Council Resolution Against Citizens United Passes

A resolution by the County Council urging Congress to pass a Constitutional amendment declaring that corporations are not people and money is not speech passed the County Council today, but only after a lot of complaining by county councilors. Several councilors expressed reservations or outright opposition to the bill before it finally passed, 6-3.

Resolution 266-15 stemmed from Citizens United v. Federal Election Commission, which gutted protections against excessive corporate spending in elections. The resolution got overwhelming support from residents who testified on it.

“The vast majority of the American population is completely angry and completely alienated…. We will believe corporations are people when corporations are in prisons,” said one. Another noted that in the early days of the United States corporations “weren’t for profit. They were for a single project and they were terminated when the project was done,” and that the constitution had never mentioned them, much less granted them the status of legal human beings, as Citizens United and other Supreme Court decisions had.

State Senator Russell Ruderman, testifying for himself, urged the passage of the resolution. “The whole political system has become Obscene in terms of the cost of competing,” he noted. “They might as well put it on ESPN and call it a sport.”
“Giving corporations the same rights as citizens is the biggest single threat to our democracy,” testified Justin Avery. “…All of the hard work that was done in this county to build a healthy, vibrant democracy was shot down by a 5-4 court decision in the Washington, DC.”

But the testimony didn’t convince some council members.
“I will be voting no, not because I’m voting for crooked government…,”maintained Hilo Councilor Aaron Chung. “What I find wrong about this amendment is that it vilifies corporations…the main problem is that we have this wealth gap…. We see it even on this island, where the rich sometimes try to use their muscle. “ But at another point in his speech, he identified a different problem: “The problem isn’t the corporations, it’s the Super PACs” (enormously wealthy political action committees—which, one supporter of the amendment pointed out afterward, had been allowed to grow so huge and wealthy because of the Citizens United decision).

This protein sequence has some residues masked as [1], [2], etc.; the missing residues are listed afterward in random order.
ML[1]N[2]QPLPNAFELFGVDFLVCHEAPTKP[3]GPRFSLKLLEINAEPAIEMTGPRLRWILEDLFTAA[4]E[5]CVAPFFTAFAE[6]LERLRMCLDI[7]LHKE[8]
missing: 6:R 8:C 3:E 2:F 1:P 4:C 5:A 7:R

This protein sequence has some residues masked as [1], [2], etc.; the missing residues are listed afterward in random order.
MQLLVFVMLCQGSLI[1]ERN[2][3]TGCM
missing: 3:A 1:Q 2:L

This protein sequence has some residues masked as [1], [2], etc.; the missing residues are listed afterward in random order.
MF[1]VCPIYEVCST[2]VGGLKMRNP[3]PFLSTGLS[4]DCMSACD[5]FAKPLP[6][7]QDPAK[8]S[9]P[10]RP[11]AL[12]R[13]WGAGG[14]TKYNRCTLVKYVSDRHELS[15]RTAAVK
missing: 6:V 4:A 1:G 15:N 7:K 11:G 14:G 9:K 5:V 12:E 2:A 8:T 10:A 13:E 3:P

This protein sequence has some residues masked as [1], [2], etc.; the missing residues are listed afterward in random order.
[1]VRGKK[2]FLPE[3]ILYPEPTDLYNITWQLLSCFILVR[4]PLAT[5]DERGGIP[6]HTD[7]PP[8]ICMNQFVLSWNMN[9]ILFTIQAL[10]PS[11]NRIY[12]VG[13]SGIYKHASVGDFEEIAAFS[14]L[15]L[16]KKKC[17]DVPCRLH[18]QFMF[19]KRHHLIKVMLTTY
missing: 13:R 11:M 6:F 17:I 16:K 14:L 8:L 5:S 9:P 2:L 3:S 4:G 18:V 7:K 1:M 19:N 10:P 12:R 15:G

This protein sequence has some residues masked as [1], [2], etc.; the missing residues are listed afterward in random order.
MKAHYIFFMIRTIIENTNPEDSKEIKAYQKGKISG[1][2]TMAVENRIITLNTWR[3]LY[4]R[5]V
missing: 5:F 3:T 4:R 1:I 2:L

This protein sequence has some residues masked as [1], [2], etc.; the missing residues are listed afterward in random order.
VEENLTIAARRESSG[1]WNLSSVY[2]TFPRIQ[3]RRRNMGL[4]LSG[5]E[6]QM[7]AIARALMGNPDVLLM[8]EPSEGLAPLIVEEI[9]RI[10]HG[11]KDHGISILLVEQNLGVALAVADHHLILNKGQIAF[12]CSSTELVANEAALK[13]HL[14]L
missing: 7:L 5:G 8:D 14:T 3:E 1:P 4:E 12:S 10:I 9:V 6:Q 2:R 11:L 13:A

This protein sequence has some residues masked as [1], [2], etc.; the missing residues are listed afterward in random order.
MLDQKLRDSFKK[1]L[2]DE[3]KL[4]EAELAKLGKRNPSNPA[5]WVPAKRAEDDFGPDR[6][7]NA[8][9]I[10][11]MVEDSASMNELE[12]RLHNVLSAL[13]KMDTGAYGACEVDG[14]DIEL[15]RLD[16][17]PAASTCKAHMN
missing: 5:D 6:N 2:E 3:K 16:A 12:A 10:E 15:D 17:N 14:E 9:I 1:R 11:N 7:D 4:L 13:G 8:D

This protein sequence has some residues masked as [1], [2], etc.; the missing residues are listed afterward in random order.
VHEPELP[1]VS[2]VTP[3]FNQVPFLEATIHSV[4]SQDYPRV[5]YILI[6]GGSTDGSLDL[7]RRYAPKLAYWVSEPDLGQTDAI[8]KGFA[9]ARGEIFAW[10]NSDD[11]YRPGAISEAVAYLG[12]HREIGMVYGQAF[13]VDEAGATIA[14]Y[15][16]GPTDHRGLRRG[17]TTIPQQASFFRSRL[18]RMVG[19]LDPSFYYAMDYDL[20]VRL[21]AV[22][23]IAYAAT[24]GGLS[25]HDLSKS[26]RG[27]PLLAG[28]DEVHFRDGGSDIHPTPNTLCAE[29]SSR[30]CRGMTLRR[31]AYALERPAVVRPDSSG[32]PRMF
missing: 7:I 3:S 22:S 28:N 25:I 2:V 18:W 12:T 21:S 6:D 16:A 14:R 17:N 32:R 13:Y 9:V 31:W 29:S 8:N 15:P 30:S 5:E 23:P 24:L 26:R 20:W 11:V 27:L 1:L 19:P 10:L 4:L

Councilor Daniel Paleka,   (Western Puna), said he was “taken aback” by Citizens United, but he identified another problem as more important: voter apathy caused by long election cycles: “If you look at American Politics from outside of America, many friends of mine from outside the states say the election period is just too damn long.”

Greggor Ilagan (Eastern Puna) echoed Chung’s comments, noting that the title of the bill singled out corporations as a culprit: “I will be voting no as well, but if you change that title, I will support it whole-heartedly.”

Dennis Onishi (South Hilo, Kea’au) and Chair Dru Kanuha (Portions of North and South Kona) also expressed some reservations about the bill, but still voted for it, as did Maile David (South Kona-Ka’u-Volcano), Valerie Poindexter, Margaret Wille (Kohala) and sponsor Karen Eoff (North Kona). A companion resolution, 267-15, which urges the Hawaii State Association of Cunties to also enact a resolution supporting the constitutional amendment, passed by a 7-2 margin after Ilagan switched sides.

7 replies
  1. Joy Cash
    Joy Cash says:

    Provincial minds do exist on our County council. Thank goodness, there are some representatives that live in our 21st century. Support them.
    Remember, early election cycle has opened, corporations are bringing big money influence to our island.
    It is not to early to identify, encourage, mentor, support candidates that will represent our citizens over corporate interests.

  2. John
    John says:

    Useless, feckless political grandstanding. I guess it’s good we don’t have any problems on this island that they could actually do something about.

  3. Dennis
    Dennis says:

    3 things that should be clarified for your readers:
    1) Regarding your lede sentence – the resolution urged the Hawai?i congressional delegation to introduce an an amendment in Congress, not the County Council, itself.
    2) The resolution number is 266-15, not 245-15.
    3) Council Member Eoff’s first name is spelled with a “K”. Because I respect her and am proud of her for introducing the resolutions and holding steadfast in the face of opposition from some of her colleagues, she deserves to be named correctly.

  4. James Weatherford
    James Weatherford says:

    Just as it became imperative to be specific about the rights of all people no matter what race or gender and who can vote, the time has also come in our nation for a constitutional amendment to specifically keep to people and people alone (not dogs, not cats, not corporations, not political action committees) the rights and responsibilities of people a democratic society. That is basically what is proposed.

    Any other legislation (e.g., tax code), court decision, or executive order, are overturned/made moot if in conflict with a constitutional amendment.

    Constitutional amendments are really large undertakings. This resolution is one of many where local and state jurisdictions are passing similar resolutions, initiating that large undertaking.

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